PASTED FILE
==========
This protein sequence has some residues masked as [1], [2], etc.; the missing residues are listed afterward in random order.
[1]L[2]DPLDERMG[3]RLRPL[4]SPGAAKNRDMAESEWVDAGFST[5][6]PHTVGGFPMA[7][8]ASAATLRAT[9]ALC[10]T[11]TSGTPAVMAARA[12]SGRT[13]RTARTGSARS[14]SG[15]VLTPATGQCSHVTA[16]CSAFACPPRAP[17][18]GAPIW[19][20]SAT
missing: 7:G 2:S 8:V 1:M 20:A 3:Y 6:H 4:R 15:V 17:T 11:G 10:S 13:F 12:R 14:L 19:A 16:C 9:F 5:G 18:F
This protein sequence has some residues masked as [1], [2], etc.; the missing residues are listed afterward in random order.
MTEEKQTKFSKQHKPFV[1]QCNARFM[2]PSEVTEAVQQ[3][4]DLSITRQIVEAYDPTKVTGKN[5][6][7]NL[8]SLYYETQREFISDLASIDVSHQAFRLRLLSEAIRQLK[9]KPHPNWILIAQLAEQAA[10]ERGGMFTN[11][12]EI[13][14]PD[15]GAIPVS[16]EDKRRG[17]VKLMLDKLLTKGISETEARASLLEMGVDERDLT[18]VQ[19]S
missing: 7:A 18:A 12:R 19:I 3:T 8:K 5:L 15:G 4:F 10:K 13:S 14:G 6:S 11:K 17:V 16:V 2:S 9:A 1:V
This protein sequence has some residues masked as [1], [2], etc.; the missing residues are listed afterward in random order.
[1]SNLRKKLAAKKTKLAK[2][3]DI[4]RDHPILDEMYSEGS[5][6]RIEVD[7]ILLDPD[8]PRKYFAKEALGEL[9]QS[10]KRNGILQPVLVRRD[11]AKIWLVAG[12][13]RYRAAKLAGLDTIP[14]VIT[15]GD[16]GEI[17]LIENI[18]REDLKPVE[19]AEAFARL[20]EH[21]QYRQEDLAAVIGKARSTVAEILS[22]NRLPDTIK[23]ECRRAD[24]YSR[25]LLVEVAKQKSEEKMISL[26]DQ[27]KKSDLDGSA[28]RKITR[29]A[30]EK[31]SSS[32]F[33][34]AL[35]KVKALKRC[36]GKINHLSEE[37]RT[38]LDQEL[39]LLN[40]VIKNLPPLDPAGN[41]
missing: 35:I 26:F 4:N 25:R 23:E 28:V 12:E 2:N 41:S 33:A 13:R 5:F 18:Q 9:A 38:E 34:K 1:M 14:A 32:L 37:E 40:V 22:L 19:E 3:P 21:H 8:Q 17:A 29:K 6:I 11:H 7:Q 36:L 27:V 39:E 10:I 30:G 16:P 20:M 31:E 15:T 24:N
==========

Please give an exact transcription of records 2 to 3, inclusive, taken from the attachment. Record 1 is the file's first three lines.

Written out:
This protein sequence has some residues masked as [1], [2], etc.; the missing residues are listed afterward in random order.
MTEEKQTKFSKQHKPFV[1]QCNARFM[2]PSEVTEAVQQ[3][4]DLSITRQIVEAYDPTKVTGKN[5][6][7]NL[8]SLYYETQREFISDLASIDVSHQAFRLRLLSEAIRQLK[9]KPHPNWILIAQLAEQAA[10]ERGGMFTN[11][12]EI[13][14]PD[15]GAIPVS[16]EDKRRG[17]VKLMLDKLLTKGISETEARASLLEMGVDERDLT[18]VQ[19]S
missing: 7:A 18:A 12:R 19:I 3:T 8:K 5:L 15:G 4:F 10:K 13:S 14:G 6:S 11:K 17:V 16:V 2:S 9:A 1:V
This protein sequence has some residues masked as [1], [2], etc.; the missing residues are listed afterward in random order.
[1]SNLRKKLAAKKTKLAK[2][3]DI[4]RDHPILDEMYSEGS[5][6]RIEVD[7]ILLDPD[8]PRKYFAKEALGEL[9]QS[10]KRNGILQPVLVRRD[11]AKIWLVAG[12][13]RYRAAKLAGLDTIP[14]VIT[15]GD[16]GEI[17]LIENI[18]REDLKPVE[19]AEAFARL[20]EH[21]QYRQEDLAAVIGKARSTVAEILS[22]NRLPDTIK[23]ECRRAD[24]YSR[25]LLVEVAKQKSEEKMISL[26]DQ[27]KKSDLDGSA[28]RKITR[29]A[30]EK[31]SSS[32]F[33][34]AL[35]KVKALKRC[36]GKINHLSEE[37]RT[38]LDQEL[39]LLN[40]VIKNLPPLDPAGN[41]
missing: 35:I 26:F 4:N 25:R 23:E 28:V 12:E 2:N 41:S 33:A 13:R 5:F 18:Q 9:A 38:E 34:K 1:M 14:A 32:L 37:E 40:V 22:L 19:E 3:P 21:H 8:Q 17:A 29:K 6:I 11:H 7:Q 36:L 27:V 39:E 10:I 30:G 16:P 20:M 31:E 15:T 24:N